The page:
Advanced Hellfire Joint Air-to-Ground Missile used to kill Iranian General Qassem Soleiman

An advanced new variant of Hellfire missile may have been the primary weapon in the U.S. strike that killed Iranian Gen. Qassem Soleimani last week, according to multiple news reports. The Washington Examiner reported the missile was fired from an MQ-9 Reaper drone and the strike was believed to have been conducted by the CIA or the U.S. Air Force. The drone is reported to be “nearly silent” and Soleimani likely had little to no foreknowledge of the impending strike. Ryan Morgan explains in American Military News.

Iranian Gen. Soleimani likely killed by an advanced Hellfire Joint Air to Ground Missile
Helicopter pod-mounted AGM-114 Hellfire II laser-guided missiles, of which the AGM-179 JAGM is an advanced variant (Picture source: Turbosquid)

The Quds Force (Revolutionary Guards) commander, Soleimani, was riding in a convoy outside the Baghdad International Airport along with Abu Mahdi al-Muhandis – deputy commander of Iraq’s Popular Mobilization Front (PMF) militia – when the missile struck. According to Forbes, fragments from the wreckage of the attack may indicate a newly produced AGM-179 Joint Air-to-Ground Missile (JAGM) was used to carry out the strike.

An Iraqi Facebook group called Tactical Cell, which describes itself as an independent investigative group, took pictures of some of the fragments left behind at the site of the strike. Mohamed Saleh Alftayeh, a self-described military analyst in the Middle East, began to identify the JAGM as the likely weapon.

Variants of the AGM-114 Hellfire missile have typically listed weight of between 45 and 50 kg, but the fragments from the missile show markings on the missile that indicated a weight of 52 kg. The extra weight may give away the added radar sensor suite included in the new JAGM, as the dual radar/laser-guided missile reportedly weighs in at 52 kg (115 pounds).

The new JAGM is meant to include multiple guidance measures that also allow for increased maneuverability to avoid missile countermeasures. JAGM, Joint Air-to-Ground Missile, was supposed to go into production in 2019. JAGM has the same motor and warhead as those of the AGM-114R, but adds radar sensor guidance to the Hellfire laser guidance. The laser-guidance system will automatically adjust the missile to a laser target designator, while a millimeter-wave radar seeker allows the weapon to be fired and home in on a moving vehicle by itself. The weapon’s system also allows an operator to switch between laser-guided and radar-guided control modes if the missile needs to take evasive actions to avoid being stopped. The JAGM has an airburst mode and a range of about five miles. The missile also remains effective even in smoke, dust and foggy conditions that might otherwise obscure guidance systems.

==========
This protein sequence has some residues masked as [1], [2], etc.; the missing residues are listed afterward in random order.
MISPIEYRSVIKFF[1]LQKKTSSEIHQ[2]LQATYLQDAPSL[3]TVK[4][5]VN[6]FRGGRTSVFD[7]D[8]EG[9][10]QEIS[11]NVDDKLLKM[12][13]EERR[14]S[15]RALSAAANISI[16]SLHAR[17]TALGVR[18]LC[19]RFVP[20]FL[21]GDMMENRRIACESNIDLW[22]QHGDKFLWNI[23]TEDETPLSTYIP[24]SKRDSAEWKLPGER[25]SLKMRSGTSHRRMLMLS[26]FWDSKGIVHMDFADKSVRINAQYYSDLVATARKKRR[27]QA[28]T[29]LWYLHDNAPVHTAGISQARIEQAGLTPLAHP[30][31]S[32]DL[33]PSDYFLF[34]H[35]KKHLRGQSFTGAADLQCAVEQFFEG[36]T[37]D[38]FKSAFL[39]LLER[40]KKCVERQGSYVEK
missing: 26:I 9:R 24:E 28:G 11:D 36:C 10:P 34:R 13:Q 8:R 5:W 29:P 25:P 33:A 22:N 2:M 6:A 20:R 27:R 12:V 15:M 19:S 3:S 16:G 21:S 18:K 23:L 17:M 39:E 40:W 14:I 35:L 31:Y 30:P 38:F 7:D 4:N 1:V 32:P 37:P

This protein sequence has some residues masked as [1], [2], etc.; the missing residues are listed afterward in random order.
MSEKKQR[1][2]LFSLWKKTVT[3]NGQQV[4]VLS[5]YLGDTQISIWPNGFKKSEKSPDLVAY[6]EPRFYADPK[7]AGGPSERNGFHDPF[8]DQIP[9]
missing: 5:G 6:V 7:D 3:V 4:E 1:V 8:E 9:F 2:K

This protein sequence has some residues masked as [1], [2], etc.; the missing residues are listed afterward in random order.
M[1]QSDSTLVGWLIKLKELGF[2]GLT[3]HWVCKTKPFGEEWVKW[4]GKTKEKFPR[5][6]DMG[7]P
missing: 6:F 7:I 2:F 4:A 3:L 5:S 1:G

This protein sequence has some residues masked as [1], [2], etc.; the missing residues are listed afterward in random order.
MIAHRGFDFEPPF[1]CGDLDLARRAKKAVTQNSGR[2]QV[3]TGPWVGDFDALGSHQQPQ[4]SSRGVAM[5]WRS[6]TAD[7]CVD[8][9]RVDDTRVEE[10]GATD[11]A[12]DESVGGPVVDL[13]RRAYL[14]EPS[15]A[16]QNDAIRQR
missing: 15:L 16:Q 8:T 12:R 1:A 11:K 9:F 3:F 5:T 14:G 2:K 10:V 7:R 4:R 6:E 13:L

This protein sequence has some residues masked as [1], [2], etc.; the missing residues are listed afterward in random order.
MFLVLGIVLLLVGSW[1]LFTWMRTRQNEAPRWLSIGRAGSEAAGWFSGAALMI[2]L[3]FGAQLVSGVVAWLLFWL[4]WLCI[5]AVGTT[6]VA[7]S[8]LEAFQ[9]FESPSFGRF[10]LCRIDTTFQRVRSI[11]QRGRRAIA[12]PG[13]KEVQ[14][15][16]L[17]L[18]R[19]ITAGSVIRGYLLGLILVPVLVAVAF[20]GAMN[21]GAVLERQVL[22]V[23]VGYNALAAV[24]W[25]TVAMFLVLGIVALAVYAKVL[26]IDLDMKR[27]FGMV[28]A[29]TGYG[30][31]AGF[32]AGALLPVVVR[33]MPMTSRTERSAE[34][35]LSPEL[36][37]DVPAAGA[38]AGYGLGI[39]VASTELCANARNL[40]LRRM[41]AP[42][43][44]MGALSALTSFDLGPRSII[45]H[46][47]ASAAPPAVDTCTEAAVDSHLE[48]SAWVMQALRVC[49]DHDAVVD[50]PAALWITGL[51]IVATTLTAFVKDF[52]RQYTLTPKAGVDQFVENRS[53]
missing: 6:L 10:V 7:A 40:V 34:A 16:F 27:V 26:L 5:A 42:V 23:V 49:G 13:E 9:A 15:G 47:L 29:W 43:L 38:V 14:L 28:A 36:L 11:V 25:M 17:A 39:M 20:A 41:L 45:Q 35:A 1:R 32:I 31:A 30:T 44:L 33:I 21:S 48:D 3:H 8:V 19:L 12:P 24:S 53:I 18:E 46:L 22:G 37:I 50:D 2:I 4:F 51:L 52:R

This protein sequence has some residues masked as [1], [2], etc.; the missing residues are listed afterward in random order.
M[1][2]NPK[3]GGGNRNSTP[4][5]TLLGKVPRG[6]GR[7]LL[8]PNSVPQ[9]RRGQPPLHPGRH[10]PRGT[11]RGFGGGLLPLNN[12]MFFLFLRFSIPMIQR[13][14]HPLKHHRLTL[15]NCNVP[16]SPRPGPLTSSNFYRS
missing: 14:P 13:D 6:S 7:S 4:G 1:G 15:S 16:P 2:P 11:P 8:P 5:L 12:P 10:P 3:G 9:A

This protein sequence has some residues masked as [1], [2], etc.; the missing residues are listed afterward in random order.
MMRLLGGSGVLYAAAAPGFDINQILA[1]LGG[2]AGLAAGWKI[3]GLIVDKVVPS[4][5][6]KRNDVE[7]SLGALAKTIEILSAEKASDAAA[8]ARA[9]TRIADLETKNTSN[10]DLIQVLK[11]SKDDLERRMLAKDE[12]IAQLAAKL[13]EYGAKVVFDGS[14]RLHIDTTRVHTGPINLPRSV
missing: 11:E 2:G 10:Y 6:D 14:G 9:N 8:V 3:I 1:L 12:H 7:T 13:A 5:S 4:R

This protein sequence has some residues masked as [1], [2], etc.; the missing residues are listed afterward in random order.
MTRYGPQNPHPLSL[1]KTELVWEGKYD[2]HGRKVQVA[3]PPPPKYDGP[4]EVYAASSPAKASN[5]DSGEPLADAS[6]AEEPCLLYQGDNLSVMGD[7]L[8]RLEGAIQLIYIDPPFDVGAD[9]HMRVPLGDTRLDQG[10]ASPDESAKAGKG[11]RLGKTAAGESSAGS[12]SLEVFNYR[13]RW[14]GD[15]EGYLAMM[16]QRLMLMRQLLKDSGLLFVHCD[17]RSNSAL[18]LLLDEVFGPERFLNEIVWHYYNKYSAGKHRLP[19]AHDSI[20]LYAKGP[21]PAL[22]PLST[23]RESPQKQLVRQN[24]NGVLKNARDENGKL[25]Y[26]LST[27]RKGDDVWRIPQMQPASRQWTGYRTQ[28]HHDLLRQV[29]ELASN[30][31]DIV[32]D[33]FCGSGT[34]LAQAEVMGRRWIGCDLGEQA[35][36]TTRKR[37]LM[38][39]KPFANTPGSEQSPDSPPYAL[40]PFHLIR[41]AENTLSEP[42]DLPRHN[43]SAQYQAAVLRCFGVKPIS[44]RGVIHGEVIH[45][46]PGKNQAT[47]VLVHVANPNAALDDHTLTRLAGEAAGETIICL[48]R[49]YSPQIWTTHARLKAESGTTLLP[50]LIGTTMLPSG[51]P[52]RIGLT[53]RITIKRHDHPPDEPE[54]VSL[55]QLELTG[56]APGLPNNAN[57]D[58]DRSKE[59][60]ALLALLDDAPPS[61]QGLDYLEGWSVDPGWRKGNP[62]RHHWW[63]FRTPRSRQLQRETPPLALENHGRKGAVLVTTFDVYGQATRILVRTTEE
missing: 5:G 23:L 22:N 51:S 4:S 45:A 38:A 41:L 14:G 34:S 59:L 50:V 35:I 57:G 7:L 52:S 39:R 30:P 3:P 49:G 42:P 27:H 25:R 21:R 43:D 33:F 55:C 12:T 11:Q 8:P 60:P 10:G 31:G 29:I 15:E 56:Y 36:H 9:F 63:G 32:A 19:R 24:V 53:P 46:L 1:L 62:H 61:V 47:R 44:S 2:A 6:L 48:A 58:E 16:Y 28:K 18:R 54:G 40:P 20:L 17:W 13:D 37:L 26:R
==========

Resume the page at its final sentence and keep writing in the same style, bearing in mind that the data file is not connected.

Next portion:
If the fragments found at the strike site are in fact those of the JAGM, the advanced and relatively new weapon may further suggest the high-level instruction that ordered the attack on Soleimani, Ryan Morgan concludes. 

The MQ-9 baseline system carries the Multi-Spectral Targeting System, which has a robust suite of visual sensors for targeting. The MTS-B integrates an infrared sensor, color/monochrome daylight TV camera, image-intensified TV camera, laser range finder /designator, and laser illuminator. The full-motion video from each of the imaging sensors can be viewed as separate video streams or fused.

The MQ-9 also incorporates a laser range finder/designator, which precisely designates targets for employment of laser-guided munitions, such as the Guided Bomb Unit-12 Paveway II. The Reaper is also equipped with a synthetic aperture radar to enable future GBU-38 Joint Direct Attack Munitions targeting. The MQ-9 can also employ four laser-guided , Air-to-Ground Missile (AGM)-114 Hellfire missiles, which provide highly accurate, low-collateral damage, anti-armor and anti-personnel engagement capabilities.

The MQ-9 Reaper is an armed, multi-mission, medium-altitude, long-endurance remotely piloted aircraft that is employed primarily against dynamic execution targets and secondarily as an intelligence collection asset. 

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An MQ-9 Reaper assigned to the 214th Attack Group, Arizona Air National Guard, flies over Alpena, Mich., July 24, 2019 during a training sortie during exercise Northern Strike 19 at the Alpena Combat Readiness Training Center. (Picture source U.S. Air Force)